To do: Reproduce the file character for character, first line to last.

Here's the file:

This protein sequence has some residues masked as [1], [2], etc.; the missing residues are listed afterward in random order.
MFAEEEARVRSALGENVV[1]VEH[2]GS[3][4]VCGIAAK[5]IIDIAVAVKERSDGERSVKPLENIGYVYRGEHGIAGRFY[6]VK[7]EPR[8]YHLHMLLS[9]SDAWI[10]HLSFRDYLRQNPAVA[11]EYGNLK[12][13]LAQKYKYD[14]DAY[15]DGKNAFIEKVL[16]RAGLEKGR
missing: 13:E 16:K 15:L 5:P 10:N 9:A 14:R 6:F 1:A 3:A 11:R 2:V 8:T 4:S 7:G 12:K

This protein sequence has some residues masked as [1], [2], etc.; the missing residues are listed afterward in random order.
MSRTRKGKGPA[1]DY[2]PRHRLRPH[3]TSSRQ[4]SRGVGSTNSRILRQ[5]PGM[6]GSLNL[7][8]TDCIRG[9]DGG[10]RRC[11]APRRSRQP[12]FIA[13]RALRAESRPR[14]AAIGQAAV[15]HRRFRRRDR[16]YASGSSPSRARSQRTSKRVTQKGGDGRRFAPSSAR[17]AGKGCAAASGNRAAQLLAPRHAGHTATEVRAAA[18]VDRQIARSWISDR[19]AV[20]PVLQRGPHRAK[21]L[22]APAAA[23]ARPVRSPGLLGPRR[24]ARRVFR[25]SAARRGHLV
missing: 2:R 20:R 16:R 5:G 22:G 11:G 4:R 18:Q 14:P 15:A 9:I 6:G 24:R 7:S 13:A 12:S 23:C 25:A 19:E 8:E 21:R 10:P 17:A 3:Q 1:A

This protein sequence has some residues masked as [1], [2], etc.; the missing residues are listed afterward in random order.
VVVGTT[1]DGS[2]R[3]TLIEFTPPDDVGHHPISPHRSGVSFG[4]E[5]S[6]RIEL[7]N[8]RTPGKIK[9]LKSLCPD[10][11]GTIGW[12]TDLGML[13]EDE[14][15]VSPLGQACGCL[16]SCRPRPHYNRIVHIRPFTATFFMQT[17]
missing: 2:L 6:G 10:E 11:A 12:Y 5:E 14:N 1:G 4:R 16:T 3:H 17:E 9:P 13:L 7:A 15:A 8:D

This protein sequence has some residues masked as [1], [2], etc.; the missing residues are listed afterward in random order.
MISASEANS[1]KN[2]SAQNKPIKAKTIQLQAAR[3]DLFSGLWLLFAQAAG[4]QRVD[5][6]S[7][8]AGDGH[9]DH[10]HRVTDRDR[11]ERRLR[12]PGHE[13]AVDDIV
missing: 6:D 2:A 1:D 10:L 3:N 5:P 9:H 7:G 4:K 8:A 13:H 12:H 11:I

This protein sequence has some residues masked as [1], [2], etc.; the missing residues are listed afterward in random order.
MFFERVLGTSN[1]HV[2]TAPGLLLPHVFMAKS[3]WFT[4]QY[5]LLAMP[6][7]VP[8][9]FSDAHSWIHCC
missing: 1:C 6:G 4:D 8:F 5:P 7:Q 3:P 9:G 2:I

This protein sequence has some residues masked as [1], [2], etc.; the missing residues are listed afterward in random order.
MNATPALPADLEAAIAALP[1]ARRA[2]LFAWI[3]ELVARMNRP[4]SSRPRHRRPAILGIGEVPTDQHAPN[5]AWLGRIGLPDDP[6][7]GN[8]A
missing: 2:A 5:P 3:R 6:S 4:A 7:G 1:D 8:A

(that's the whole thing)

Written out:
This protein sequence has some residues masked as [1], [2], etc.; the missing residues are listed afterward in random order.
MFAEEEARVRSALGENVV[1]VEH[2]GS[3][4]VCGIAAK[5]IIDIAVAVKERSDGERSVKPLENIGYVYRGEHGIAGRFY[6]VK[7]EPR[8]YHLHMLLS[9]SDAWI[10]HLSFRDYLRQNPAVA[11]EYGNLK[12][13]LAQKYKYD[14]DAY[15]DGKNAFIEKVL[16]RAGLEKGR
missing: 13:E 16:K 15:L 5:P 10:N 9:A 14:R 6:F 1:A 3:A 11:R 2:V 8:T 4:S 7:G 12:K

This protein sequence has some residues masked as [1], [2], etc.; the missing residues are listed afterward in random order.
MSRTRKGKGPA[1]DY[2]PRHRLRPH[3]TSSRQ[4]SRGVGSTNSRILRQ[5]PGM[6]GSLNL[7][8]TDCIRG[9]DGG[10]RRC[11]APRRSRQP[12]FIA[13]RALRAESRPR[14]AAIGQAAV[15]HRRFRRRDR[16]YASGSSPSRARSQRTSKRVTQKGGDGRRFAPSSAR[17]AGKGCAAASGNRAAQLLAPRHAGHTATEVRAAA[18]VDRQIARSWISDR[19]AV[20]PVLQRGPHRAK[21]L[22]APAAA[23]ARPVRSPGLLGPRR[24]ARRVFR[25]SAARRGHLV
missing: 2:R 20:R 16:R 5:G 22:G 11:G 4:R 18:Q 14:P 15:A 9:I 6:G 24:R 7:S 13:A 12:S 23:C 25:A 19:E 8:E 21:R 10:P 17:A 3:Q 1:A

This protein sequence has some residues masked as [1], [2], etc.; the missing residues are listed afterward in random order.
VVVGTT[1]DGS[2]R[3]TLIEFTPPDDVGHHPISPHRSGVSFG[4]E[5]S[6]RIEL[7]N[8]RTPGKIK[9]LKSLCPD[10][11]GTIGW[12]TDLGML[13]EDE[14][15]VSPLGQACGCL[16]SCRPRPHYNRIVHIRPFTATFFMQT[17]
missing: 2:L 6:G 10:E 11:A 12:Y 5:E 14:N 1:G 4:R 16:T 3:H 17:E 9:P 13:L 7:A 15:A 8:D

This protein sequence has some residues masked as [1], [2], etc.; the missing residues are listed afterward in random order.
MISASEANS[1]KN[2]SAQNKPIKAKTIQLQAAR[3]DLFSGLWLLFAQAAG[4]QRVD[5][6]S[7][8]AGDGH[9]DH[10]HRVTDRDR[11]ERRLR[12]PGHE[13]AVDDIV
missing: 6:D 2:A 1:D 10:L 3:N 5:P 9:H 7:G 4:K 8:A 13:H 12:H 11:I

This protein sequence has some residues masked as [1], [2], etc.; the missing residues are listed afterward in random order.
MFFERVLGTSN[1]HV[2]TAPGLLLPHVFMAKS[3]WFT[4]QY[5]LLAMP[6][7]VP[8][9]FSDAHSWIHCC
missing: 1:C 6:G 4:D 8:F 5:P 7:Q 3:P 9:G 2:I

This protein sequence has some residues masked as [1], [2], etc.; the missing residues are listed afterward in random order.
MNATPALPADLEAAIAALP[1]ARRA[2]LFAWI[3]ELVARMNRP[4]SSRPRHRRPAILGIGEVPTDQHAPN[5]AWLGRIGLPDDP[6][7]GN[8]A
missing: 2:A 5:P 3:R 6:S 4:A 7:G 1:D 8:A